In Theranos’s brief, Icarus-like existence as a Silicon Valley darling ... [t]he company was the subject of adoring media profiles; it attracted a who’s who of retired politicos to its board ... This is the story the prizewinning Wall Street Journal reporter John Carreyrou tells virtually to perfection ... Carreyrou’s presentation has a few minor flaws. He introduces scores of characters and, after a while, it becomes hard to keep track of them. In describing these many players he sometimes relies on stereotypes ... Such blemishes in no way detract from the power of Bad Blood. In the second part of the book the author compellingly relates how he got involved, following a tip from a suspicious reader. His recounting of his efforts to track down sources...reads like a West Coast version of All the President’s Men. The author is admirably frank about his craft ... The question of how it [Theranos] got so far — more than 800 employees and a paper valuation of $9 billion — will fascinate business school classes for years.
Bad Blood: Secrets and Lies in a Silicon Valley Startup is John Carreyrou’s gripping story of how Holmes’s great idea led to Silicon Valley stardom and then into an ethical quagmire ... Carreyrou tells this intricate story in clear prose and with a momentum worthy of a crime novel. The only flaw, an unavoidable one, is that keeping track of the many characters is not easy—Carreyrou interviewed over 150 people. But he makes sure you know who the moral heroes are of this sad tale.
Carreyrou’s reporting in Bad Blood is exhaustive, including interviews with more than 150 people—more than 60 of those being ex-Theranos employees with enough tea to fill an Olympic pool. Still, the book stumbles a bit in its third act, when Carreyrou introduces himself and how he broke the story. Since we’ve spent the last 200 pages in the story, hearing him piece it together after the fact is a bit humdrum. (Carreyrou might have two Pulitzers, but this isn’t exactly Spotlight.) Still, these are small issues in a book that speaks volumes to tech at large.
Theranos’ blood-testing device ... would eliminate thousands of deaths from adverse drug reactions, identifying diseases early, and run any blood test for less than half the normal cost, potential customers were told. The problem was, Theranos had no such device ... Now Carreyrou is out with a book-length exposé, Bad Blood, which uses interviews with more than 150 people to show how Holmes briefly became the world’s youngest self-made billionaire. Holmes is depicted as a kind of social hacker loose in Silicon Valley, hoodwinking potential partners while intimidating her critics ... It’s not hard to imagine further enforcement actions flowing from Bad Blood ...The book exposes a host of Theranos lies.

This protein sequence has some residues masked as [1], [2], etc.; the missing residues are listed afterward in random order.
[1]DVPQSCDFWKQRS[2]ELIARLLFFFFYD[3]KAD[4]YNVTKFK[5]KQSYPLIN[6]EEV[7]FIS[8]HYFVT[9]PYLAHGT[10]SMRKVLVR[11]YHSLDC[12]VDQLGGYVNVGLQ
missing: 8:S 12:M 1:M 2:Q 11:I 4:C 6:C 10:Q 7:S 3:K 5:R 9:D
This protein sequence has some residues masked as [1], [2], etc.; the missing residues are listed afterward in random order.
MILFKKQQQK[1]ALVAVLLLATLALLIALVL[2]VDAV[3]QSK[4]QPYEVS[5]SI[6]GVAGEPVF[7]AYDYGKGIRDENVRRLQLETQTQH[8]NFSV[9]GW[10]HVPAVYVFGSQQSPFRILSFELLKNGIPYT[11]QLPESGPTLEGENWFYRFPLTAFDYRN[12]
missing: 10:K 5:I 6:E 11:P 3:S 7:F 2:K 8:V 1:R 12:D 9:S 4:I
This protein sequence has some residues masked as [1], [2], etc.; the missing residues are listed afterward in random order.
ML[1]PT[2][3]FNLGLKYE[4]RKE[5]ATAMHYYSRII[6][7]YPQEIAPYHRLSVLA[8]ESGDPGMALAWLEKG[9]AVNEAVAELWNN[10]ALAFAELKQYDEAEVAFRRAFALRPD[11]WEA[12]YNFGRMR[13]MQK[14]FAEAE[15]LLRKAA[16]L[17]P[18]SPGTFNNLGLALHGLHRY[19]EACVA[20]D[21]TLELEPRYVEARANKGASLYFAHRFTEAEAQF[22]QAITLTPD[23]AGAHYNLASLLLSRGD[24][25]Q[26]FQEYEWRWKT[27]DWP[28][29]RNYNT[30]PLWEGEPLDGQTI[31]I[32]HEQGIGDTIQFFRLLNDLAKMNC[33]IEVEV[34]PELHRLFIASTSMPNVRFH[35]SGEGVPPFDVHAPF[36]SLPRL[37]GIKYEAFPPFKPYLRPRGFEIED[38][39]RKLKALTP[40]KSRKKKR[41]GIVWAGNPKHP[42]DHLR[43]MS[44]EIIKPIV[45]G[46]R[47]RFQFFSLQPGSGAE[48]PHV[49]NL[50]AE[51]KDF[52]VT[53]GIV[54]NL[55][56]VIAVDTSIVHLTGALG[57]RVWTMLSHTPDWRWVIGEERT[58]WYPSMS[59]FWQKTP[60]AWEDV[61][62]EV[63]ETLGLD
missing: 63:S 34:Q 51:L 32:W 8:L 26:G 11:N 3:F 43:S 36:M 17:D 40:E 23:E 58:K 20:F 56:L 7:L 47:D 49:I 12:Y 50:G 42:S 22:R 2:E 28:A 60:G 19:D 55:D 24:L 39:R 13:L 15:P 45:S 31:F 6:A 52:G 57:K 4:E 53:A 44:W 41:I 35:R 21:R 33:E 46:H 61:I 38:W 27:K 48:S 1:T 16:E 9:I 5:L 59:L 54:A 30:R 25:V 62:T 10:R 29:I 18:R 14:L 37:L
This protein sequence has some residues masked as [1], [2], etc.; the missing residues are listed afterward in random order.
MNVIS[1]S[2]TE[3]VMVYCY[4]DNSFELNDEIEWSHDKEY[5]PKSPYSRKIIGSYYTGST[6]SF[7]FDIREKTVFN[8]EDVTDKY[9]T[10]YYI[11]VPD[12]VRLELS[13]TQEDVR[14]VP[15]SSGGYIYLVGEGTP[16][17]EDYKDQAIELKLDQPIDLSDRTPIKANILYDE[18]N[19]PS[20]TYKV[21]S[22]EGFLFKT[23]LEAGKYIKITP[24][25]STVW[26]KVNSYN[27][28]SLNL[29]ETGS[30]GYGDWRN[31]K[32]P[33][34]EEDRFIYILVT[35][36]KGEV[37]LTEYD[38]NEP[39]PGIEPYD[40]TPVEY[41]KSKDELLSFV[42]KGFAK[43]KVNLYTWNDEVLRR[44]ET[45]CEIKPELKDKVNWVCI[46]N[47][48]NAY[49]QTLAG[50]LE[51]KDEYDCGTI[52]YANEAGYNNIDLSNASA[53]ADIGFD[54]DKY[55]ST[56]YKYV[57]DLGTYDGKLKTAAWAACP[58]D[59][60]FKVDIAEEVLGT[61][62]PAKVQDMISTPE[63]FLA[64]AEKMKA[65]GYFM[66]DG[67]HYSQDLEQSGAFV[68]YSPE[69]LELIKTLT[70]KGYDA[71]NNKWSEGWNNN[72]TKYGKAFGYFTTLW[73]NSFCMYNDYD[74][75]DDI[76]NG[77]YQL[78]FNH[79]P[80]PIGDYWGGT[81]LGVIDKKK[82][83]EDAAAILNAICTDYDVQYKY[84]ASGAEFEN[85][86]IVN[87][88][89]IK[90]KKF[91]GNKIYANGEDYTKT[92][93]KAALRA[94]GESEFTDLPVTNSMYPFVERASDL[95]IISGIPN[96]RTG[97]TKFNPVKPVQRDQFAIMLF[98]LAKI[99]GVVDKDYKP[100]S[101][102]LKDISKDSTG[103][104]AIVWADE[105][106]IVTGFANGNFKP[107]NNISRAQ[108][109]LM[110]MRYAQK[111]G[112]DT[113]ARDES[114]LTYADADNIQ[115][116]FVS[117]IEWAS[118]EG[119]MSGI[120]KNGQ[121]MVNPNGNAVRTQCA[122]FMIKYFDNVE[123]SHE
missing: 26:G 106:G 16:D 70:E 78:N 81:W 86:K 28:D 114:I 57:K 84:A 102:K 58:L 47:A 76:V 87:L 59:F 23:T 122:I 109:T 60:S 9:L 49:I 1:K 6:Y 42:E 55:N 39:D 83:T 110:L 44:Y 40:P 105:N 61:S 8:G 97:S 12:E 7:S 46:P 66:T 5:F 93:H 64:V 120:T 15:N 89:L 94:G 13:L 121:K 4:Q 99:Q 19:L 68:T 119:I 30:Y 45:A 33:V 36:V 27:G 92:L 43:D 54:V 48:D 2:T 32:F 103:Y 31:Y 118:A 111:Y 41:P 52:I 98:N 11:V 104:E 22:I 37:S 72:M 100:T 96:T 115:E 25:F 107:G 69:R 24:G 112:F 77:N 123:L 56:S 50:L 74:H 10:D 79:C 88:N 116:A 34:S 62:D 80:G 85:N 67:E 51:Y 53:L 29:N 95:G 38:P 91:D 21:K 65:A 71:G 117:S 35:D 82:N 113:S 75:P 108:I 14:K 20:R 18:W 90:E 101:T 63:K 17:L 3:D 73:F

Crime thriller authors have nothing on Carreyrou’s exquisite sense of suspenseful pacing and multifaceted character development in this riveting, read-in-one-sitting tour de force. Investigative journalists are perhaps the country’s last true protectors of truth and justice, and Carreyrou’s commitment to unraveling Holmes’ crimes has been literally of life-saving value.
Carreyrou’s book tells the story of Theranos and of how he painstakingly took it down, which means that it’s the story of how he painstakingly found sources, and painstakingly persuaded them to talk to him on the record ... Nothing that Carreyrou has uncovered about Holmes’s life before Theranos suggests that she had the makings of a world-class scam artist. The best he can come up with is that, as a child, she was too competitive at Monopoly ... Bad Blood wasn’t written to be a parable for our current moment, but it may as well have been.
Despite its protagonist’s obvious flaws, the book eschews the simplistic (and sexist) conclusion that the Theranos founder is a femme fatale who bewitched her associates — almost all of them men ... The book is also a blistering critique of Silicon Valley, a kind of nonfiction corollary to Dave Eggers’s The Circle ... In chronicling Ms Holmes’s attempts to export Silicon Valley’s rotten culture into the world of life sciences, Carreyrou reminds us that her actions put real lives at risk ... Tales of corporate malfeasance are always better when the writer is in the room, and the story is at its most compelling near the end, after Carreyrou enters the action. His unmasking of Theranos is a tale of David and Goliath.
The book is especially engaging on Ms Holmes’s battle with the author himself. She tried to squelch Mr Carreyrou’s initial exposé, going so far as to recruit Rupert Murdoch, the Journal’s proprietor, as an investor. (He put $125m into Theranos in 2015, a stake that is now worthless.) Mr Carreyrou is weaker on Ms Holmes’s psychology. He never got close enough to her or her confidants to illuminate her motives. One striking oversight is an examination of her company’s origins. Ms Holmes apparently wrote a patent application for a medical device after a year at Stanford University and a summer internship in Singapore. Mr Carreyrou recounts this creation myth without comment. Still, the story and its telling are not over yet. A Hollywood film starring Jennifer Lawrence as Ms Holmes is in the works.
The author brilliantly captures the interpersonal melodrama, hidden agendas, gross misrepresentations, nepotism, and a host of delusions and lies that further fractured the company’s reputation and halted its rise ... Already slated for feature film treatment, Carreyrou’s exposé is a vivid, cinematic portrayal of serpentine Silicon Valley corruption.
Carreyrou blends lucid descriptions of Theranos’s technology and its failures with a vivid portrait of its toxic culture and its supporters’ delusional boosterism. The result is a bracing cautionary tale about visionary entrepreneurship gone very wrong.